This act of Harrison's lighted a hundred council fires. Everywhere the Indians denounced this treaty. Soon word reached Vincennes that tribes that had before stood apart cherishing their independence had declared their willingness to join the brothers at Tippecanoe. At the Prophet's town the voice of the warrior, Tecumseh, sounded above that of the preacher, Tenskwatawa; and running and wrestling were said to have given place to the practice of shooting and wielding the tomahawk.
When the annual supply of salt was sent to Tippecanoe, the Prophet refused to accept it, and sent word to the Governor that the Americans had dealt unfairly with the Indians, and that friendly relations could be renewed only by the nullification of the treaty of 1809.
The Indians were evidently ready for war, and repeated rumors of plots to attack the settlements caused great anxiety among the frontiersmen. The Indians now recognized Tecumseh as their leader, and looked to him for the word of command. Realizing how much loss of life and land a defeat would bring to the Indians, he worked tirelessly to make his people ready for war, but resolved not to hazard a battle unless driven to do so.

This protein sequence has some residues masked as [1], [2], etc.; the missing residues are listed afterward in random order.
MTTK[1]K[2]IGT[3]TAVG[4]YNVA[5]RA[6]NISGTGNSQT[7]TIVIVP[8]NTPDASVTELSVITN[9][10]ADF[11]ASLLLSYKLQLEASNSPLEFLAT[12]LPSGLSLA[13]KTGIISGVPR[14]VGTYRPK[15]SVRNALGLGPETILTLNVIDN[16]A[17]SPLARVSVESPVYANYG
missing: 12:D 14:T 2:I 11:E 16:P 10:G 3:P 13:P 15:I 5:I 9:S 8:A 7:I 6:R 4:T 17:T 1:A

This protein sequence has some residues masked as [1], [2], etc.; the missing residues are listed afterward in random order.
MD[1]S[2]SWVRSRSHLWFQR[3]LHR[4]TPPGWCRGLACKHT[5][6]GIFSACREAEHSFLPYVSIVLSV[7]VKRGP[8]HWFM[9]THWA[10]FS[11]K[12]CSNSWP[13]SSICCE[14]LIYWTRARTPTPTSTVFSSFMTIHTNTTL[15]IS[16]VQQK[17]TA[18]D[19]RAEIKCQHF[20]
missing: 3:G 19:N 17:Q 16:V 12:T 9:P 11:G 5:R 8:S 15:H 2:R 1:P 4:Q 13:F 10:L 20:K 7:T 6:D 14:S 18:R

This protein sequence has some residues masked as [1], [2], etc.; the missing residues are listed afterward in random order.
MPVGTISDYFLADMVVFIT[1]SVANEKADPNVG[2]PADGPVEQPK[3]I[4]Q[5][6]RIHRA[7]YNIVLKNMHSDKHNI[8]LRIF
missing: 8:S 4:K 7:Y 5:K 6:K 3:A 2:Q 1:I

Governor Harrison sent agents to Tippecanoe, who brought back word that the Indians were preparing for war; that Tecumseh had gathered about him five thousand warriors, and that the British were encouraging them to go to war, and promising them aid. He therefore sent a letter to the Prophet telling him of the reports he had received, and warning him not to make an enemy of the Seventeen Fires. He wrote:
"Don't deceive yourselves; do not believe that all the nations of Indians united are able to resist the force of the Seventeen Fires. I know your warriors are brave; but ours are not less so. But what can a few brave warriors do against the innumerable warriors of the Seventeen Fires? Our blue-coats are more numerous than you can count; our hunters are like the leaves of the forest, or the grains of sand on the Wabash. Do not think that the red-coats can protect you; they are not able to protect themselves. They do not think of going to war with us. If they did, you would in a few moons see our flag wave over all the forts of Canada. What reason have you to complain of the Seventeen Fires? Have they taken anything from you? Have they ever violated the treaties made with the red men? You say they have purchased lands from those who had no right to sell them. Show that this is true and the land will be instantly restored. Show us the rightful owners. I have full power to arrange this business; but if you would rather carry your complaints before your great father, the President, you shall be indulged. I will immediately take means to send you, with those chiefs that you may choose, to the city where your father lives. Everything necessary shall be prepared for your journey, and means taken for your safe return."